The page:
London boroughs to increase parking charges for diesel vehicles

30 November 2017

London boroughs to increase parking charges for diesel vehicles

30 November 2017

Drivers of diesel vehicles will face increased parking charges should they wish to drive into London, with borough councils adding surcharges to existing pricing structures.

Islington council is planning to place an extra £2 (€2.26) per hour on diesel cars using its 6,500 short-term parking spaces in the borough from January 2018, while Westminster City council is already testing a similar scheme, with a £2.45 (€2.78) levy for pre-2015 diesel vehicles in Marylebone, parts of Fitzrovia and the Hyde Park area of its borough. Should the test be successful, it will look to roll out the surcharge across the rest of its area.

Parts of Westminster and Islington are in the capital city’s congestion charging zone. Earlier in 2017, London Mayor Sadiq Kahn, himself an outspoken critic of diesel technology, introduced the T-Charge, an extra £10 (€11.33) per day levy on the regular congestion charge for vehicles entering the centre of London. This means in total, diesel drivers would have to pay £21.50 (€24.36) to enter, plus additional rates to park their vehicles. According to the Evening Standard newspaper, this could mean costs of up to £50.90 (€57.66) to enter Westminster and park for four hours.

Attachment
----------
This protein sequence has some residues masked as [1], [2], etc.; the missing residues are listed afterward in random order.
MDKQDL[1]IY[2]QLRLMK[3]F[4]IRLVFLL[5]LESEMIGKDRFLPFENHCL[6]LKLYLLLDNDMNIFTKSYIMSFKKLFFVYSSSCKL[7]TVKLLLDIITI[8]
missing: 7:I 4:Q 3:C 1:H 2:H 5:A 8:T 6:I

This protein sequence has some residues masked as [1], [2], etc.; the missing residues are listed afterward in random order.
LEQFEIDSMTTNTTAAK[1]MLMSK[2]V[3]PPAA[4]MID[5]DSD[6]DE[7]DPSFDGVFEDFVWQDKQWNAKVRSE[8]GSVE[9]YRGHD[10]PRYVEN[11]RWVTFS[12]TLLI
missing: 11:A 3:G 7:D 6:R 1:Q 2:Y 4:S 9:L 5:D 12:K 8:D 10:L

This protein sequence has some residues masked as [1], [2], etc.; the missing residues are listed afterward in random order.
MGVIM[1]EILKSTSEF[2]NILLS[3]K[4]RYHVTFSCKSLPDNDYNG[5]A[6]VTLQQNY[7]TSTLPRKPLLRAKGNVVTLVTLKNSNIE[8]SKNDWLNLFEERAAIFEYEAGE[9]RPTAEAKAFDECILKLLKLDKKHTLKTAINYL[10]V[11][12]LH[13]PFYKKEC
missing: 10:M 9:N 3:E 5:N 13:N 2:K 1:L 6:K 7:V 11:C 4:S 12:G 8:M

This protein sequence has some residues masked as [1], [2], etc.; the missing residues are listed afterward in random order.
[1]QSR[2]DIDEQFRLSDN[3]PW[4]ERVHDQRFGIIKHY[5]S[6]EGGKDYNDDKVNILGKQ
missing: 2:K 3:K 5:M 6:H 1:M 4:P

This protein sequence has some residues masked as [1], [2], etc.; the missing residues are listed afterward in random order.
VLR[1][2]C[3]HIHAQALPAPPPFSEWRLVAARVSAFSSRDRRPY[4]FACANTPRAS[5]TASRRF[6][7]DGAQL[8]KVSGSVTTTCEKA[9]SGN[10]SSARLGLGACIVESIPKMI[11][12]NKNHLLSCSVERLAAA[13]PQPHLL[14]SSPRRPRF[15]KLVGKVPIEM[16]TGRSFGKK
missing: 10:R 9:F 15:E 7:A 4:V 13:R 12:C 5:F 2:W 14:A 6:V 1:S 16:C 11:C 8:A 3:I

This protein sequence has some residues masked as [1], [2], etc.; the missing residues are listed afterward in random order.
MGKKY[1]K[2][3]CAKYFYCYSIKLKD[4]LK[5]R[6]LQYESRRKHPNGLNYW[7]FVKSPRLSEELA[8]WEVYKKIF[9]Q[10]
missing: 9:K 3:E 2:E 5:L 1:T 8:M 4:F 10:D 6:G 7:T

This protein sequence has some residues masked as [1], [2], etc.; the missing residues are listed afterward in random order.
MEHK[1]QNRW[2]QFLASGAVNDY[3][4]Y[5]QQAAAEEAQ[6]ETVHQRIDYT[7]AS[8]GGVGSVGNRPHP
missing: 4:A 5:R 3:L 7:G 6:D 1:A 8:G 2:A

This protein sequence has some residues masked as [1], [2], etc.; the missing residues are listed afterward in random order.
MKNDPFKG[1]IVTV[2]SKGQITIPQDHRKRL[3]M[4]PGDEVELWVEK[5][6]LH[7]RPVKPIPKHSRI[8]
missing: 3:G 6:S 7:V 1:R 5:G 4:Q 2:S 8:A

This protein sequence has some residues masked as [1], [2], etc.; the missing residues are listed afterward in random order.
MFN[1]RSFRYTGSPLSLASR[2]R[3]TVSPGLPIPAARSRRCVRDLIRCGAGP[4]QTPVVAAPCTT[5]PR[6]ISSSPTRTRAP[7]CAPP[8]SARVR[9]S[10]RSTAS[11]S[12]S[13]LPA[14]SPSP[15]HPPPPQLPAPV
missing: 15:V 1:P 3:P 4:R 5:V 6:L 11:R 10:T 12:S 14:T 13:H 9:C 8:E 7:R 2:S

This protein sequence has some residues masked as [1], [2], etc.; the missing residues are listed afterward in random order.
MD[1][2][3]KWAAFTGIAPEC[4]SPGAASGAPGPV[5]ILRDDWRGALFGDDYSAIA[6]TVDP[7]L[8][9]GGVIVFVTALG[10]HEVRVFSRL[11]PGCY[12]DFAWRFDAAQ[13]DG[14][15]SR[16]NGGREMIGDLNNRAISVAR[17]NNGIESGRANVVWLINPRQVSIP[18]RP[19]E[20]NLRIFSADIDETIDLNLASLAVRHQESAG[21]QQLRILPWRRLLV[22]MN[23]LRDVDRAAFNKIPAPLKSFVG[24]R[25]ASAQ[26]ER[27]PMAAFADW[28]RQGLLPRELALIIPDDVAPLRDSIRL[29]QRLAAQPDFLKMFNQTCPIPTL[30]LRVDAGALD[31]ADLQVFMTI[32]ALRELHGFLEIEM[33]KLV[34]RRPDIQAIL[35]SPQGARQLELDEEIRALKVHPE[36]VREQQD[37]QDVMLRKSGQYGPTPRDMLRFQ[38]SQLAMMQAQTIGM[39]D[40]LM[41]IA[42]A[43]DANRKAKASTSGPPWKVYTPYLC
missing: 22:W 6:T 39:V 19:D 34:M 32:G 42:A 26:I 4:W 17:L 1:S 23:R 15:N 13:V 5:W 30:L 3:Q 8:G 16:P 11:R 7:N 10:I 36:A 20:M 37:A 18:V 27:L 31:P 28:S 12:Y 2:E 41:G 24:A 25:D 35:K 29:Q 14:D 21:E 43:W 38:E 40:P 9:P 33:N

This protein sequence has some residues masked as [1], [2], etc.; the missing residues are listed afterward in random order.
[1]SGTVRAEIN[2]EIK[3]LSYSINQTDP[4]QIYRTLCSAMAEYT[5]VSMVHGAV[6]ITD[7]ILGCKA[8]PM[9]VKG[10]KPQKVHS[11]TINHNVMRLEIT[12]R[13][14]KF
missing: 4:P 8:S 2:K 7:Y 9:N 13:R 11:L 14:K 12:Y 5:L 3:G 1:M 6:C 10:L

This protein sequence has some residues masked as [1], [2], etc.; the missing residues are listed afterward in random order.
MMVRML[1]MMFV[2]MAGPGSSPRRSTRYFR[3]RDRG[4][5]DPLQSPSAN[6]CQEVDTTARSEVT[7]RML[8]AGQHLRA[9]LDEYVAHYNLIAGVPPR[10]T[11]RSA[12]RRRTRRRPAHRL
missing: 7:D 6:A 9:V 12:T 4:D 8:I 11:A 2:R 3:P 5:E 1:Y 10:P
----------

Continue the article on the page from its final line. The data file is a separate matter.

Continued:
The Westminster trial started in June and an analysis of parking from June 28 to September 19 estimated that the number of dirtier diesel vehicles using the parking bays dropped by slightly more than 12%. Westminster’s cabinet member for the environment, sports and community, David Harvey, told the newspaper: ‘The scheme is working.’

Claudia Webbe, Islington council’s executive member for environment and transport, said: ‘The main causes of death in Islington are cardiovascular disease, respiratory diseases and cancer - all of which are exacerbated by diesel emissions. It is not right that local residents should have to bear the burden of through-traffic pollution on their health.’